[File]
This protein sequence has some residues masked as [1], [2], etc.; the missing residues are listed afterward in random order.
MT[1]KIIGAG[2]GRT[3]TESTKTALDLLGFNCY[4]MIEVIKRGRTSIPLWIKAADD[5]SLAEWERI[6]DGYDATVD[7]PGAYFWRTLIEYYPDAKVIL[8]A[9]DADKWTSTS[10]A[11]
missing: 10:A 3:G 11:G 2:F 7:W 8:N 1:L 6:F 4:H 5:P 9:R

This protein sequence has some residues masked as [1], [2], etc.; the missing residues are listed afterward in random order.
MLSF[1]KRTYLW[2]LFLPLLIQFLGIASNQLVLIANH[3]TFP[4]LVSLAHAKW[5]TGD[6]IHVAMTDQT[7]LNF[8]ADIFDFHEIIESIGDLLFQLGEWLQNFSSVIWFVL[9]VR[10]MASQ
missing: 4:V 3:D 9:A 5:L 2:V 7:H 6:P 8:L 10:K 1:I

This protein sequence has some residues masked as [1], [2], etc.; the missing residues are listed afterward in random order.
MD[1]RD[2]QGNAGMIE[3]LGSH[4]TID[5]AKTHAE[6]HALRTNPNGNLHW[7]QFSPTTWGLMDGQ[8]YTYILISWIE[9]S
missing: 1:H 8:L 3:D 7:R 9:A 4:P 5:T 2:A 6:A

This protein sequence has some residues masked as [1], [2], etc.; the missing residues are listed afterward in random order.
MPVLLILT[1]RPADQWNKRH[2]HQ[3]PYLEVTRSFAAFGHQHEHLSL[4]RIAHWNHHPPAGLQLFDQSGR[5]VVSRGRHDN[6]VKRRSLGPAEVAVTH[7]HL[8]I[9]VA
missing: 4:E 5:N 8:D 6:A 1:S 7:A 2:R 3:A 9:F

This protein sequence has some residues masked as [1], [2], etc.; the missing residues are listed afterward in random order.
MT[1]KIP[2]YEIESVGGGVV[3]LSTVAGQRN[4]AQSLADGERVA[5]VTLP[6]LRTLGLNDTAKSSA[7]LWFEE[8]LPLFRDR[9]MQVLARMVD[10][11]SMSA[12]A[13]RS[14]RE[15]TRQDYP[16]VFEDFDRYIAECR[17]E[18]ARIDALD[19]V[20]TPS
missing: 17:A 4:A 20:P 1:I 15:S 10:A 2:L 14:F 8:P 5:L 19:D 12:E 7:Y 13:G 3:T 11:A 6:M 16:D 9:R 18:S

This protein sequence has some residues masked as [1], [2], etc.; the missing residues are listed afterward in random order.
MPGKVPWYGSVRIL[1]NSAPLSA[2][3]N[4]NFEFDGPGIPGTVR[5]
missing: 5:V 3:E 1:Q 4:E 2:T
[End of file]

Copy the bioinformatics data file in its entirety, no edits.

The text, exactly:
This protein sequence has some residues masked as [1], [2], etc.; the missing residues are listed afterward in random order.
MT[1]KIIGAG[2]GRT[3]TESTKTALDLLGFNCY[4]MIEVIKRGRTSIPLWIKAADD[5]SLAEWERI[6]DGYDATVD[7]PGAYFWRTLIEYYPDAKVIL[8]A[9]DADKWTSTS[10]A[11]
missing: 10:A 3:G 11:G 2:F 7:W 8:N 1:L 6:F 4:H 5:P 9:R

This protein sequence has some residues masked as [1], [2], etc.; the missing residues are listed afterward in random order.
MLSF[1]KRTYLW[2]LFLPLLIQFLGIASNQLVLIANH[3]TFP[4]LVSLAHAKW[5]TGD[6]IHVAMTDQT[7]LNF[8]ADIFDFHEIIESIGDLLFQLGEWLQNFSSVIWFVL[9]VR[10]MASQ
missing: 4:V 3:D 9:A 5:L 2:V 7:H 6:P 8:L 10:K 1:I

This protein sequence has some residues masked as [1], [2], etc.; the missing residues are listed afterward in random order.
MD[1]RD[2]QGNAGMIE[3]LGSH[4]TID[5]AKTHAE[6]HALRTNPNGNLHW[7]QFSPTTWGLMDGQ[8]YTYILISWIE[9]S
missing: 1:H 8:L 3:D 7:R 9:A 4:P 5:T 2:A 6:A

This protein sequence has some residues masked as [1], [2], etc.; the missing residues are listed afterward in random order.
MPVLLILT[1]RPADQWNKRH[2]HQ[3]PYLEVTRSFAAFGHQHEHLSL[4]RIAHWNHHPPAGLQLFDQSGR[5]VVSRGRHDN[6]VKRRSLGPAEVAVTH[7]HL[8]I[9]VA
missing: 4:E 5:N 8:D 6:A 1:S 7:A 2:R 3:A 9:F

This protein sequence has some residues masked as [1], [2], etc.; the missing residues are listed afterward in random order.
MT[1]KIP[2]YEIESVGGGVV[3]LSTVAGQRN[4]AQSLADGERVA[5]VTLP[6]LRTLGLNDTAKSSA[7]LWFEE[8]LPLFRDR[9]MQVLARMVD[10][11]SMSA[12]A[13]RS[14]RE[15]TRQDYP[16]VFEDFDRYIAECR[17]E[18]ARIDALD[19]V[20]TPS
missing: 17:A 4:A 20:P 1:I 15:S 10:A 2:L 14:F 8:P 5:L 19:D 12:E 7:Y 13:G 3:T 11:A 6:M 16:D 9:R 18:S

This protein sequence has some residues masked as [1], [2], etc.; the missing residues are listed afterward in random order.
MPGKVPWYGSVRIL[1]NSAPLSA[2][3]N[4]NFEFDGPGIPGTVR[5]
missing: 5:V 3:E 1:Q 4:E 2:T